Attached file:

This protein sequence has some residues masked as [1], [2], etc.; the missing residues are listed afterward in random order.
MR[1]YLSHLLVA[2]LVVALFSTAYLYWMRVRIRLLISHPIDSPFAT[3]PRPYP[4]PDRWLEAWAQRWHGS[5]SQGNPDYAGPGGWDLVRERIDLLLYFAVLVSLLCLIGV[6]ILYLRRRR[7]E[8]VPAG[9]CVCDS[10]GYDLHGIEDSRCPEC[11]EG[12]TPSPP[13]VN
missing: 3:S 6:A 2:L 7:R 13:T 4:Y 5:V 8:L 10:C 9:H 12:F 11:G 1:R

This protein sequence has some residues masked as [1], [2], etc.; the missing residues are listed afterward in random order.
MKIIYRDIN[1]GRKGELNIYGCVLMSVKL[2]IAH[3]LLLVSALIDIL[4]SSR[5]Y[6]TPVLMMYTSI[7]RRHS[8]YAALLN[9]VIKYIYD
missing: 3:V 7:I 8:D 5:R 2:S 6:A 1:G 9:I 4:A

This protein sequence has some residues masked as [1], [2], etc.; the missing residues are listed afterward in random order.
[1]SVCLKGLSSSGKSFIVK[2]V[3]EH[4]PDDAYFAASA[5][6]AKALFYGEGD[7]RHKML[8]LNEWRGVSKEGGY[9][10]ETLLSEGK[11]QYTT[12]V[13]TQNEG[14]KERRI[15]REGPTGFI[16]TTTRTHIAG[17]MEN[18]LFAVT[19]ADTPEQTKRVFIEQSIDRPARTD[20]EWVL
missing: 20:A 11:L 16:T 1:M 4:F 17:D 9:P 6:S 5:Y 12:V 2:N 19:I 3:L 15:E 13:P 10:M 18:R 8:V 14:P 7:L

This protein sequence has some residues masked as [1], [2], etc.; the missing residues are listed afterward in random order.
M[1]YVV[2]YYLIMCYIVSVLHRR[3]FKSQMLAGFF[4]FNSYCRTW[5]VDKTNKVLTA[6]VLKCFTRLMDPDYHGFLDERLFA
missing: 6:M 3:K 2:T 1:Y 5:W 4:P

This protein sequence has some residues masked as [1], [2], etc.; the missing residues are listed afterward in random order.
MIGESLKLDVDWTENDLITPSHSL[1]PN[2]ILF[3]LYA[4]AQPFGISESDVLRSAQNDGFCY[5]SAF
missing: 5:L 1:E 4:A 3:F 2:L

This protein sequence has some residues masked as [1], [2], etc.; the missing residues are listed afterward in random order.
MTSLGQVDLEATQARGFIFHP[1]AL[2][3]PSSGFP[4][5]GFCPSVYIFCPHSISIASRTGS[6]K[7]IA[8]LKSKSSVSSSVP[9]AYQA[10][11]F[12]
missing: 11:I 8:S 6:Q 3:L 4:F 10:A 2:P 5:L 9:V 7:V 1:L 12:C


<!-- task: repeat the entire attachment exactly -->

This protein sequence has some residues masked as [1], [2], etc.; the missing residues are listed afterward in random order.
MR[1]YLSHLLVA[2]LVVALFSTAYLYWMRVRIRLLISHPIDSPFAT[3]PRPYP[4]PDRWLEAWAQRWHGS[5]SQGNPDYAGPGGWDLVRERIDLLLYFAVLVSLLCLIGV[6]ILYLRRRR[7]E[8]VPAG[9]CVCDS[10]GYDLHGIEDSRCPEC[11]EG[12]TPSPP[13]VN
missing: 3:S 6:A 2:L 7:R 13:T 4:Y 5:V 8:L 10:C 9:H 12:F 11:G 1:R

This protein sequence has some residues masked as [1], [2], etc.; the missing residues are listed afterward in random order.
MKIIYRDIN[1]GRKGELNIYGCVLMSVKL[2]IAH[3]LLLVSALIDIL[4]SSR[5]Y[6]TPVLMMYTSI[7]RRHS[8]YAALLN[9]VIKYIYD
missing: 3:V 7:I 8:D 5:R 2:S 6:A 1:G 9:I 4:A

This protein sequence has some residues masked as [1], [2], etc.; the missing residues are listed afterward in random order.
[1]SVCLKGLSSSGKSFIVK[2]V[3]EH[4]PDDAYFAASA[5][6]AKALFYGEGD[7]RHKML[8]LNEWRGVSKEGGY[9][10]ETLLSEGK[11]QYTT[12]V[13]TQNEG[14]KERRI[15]REGPTGFI[16]TTTRTHIAG[17]MEN[18]LFAVT[19]ADTPEQTKRVFIEQSIDRPARTD[20]EWVL
missing: 20:A 11:L 16:T 1:M 4:F 17:D 9:P 6:S 5:Y 12:V 2:N 19:I 3:L 15:E 13:P 10:M 18:R 8:V 14:P 7:L

This protein sequence has some residues masked as [1], [2], etc.; the missing residues are listed afterward in random order.
M[1]YVV[2]YYLIMCYIVSVLHRR[3]FKSQMLAGFF[4]FNSYCRTW[5]VDKTNKVLTA[6]VLKCFTRLMDPDYHGFLDERLFA
missing: 6:M 3:K 2:T 1:Y 5:W 4:P

This protein sequence has some residues masked as [1], [2], etc.; the missing residues are listed afterward in random order.
MIGESLKLDVDWTENDLITPSHSL[1]PN[2]ILF[3]LYA[4]AQPFGISESDVLRSAQNDGFCY[5]SAF
missing: 5:L 1:E 4:A 3:F 2:L

This protein sequence has some residues masked as [1], [2], etc.; the missing residues are listed afterward in random order.
MTSLGQVDLEATQARGFIFHP[1]AL[2][3]PSSGFP[4][5]GFCPSVYIFCPHSISIASRTGS[6]K[7]IA[8]LKSKSSVSSSVP[9]AYQA[10][11]F[12]
missing: 11:I 8:S 6:Q 3:L 4:F 10:A 2:P 5:L 9:V 7:V 1:L 12:C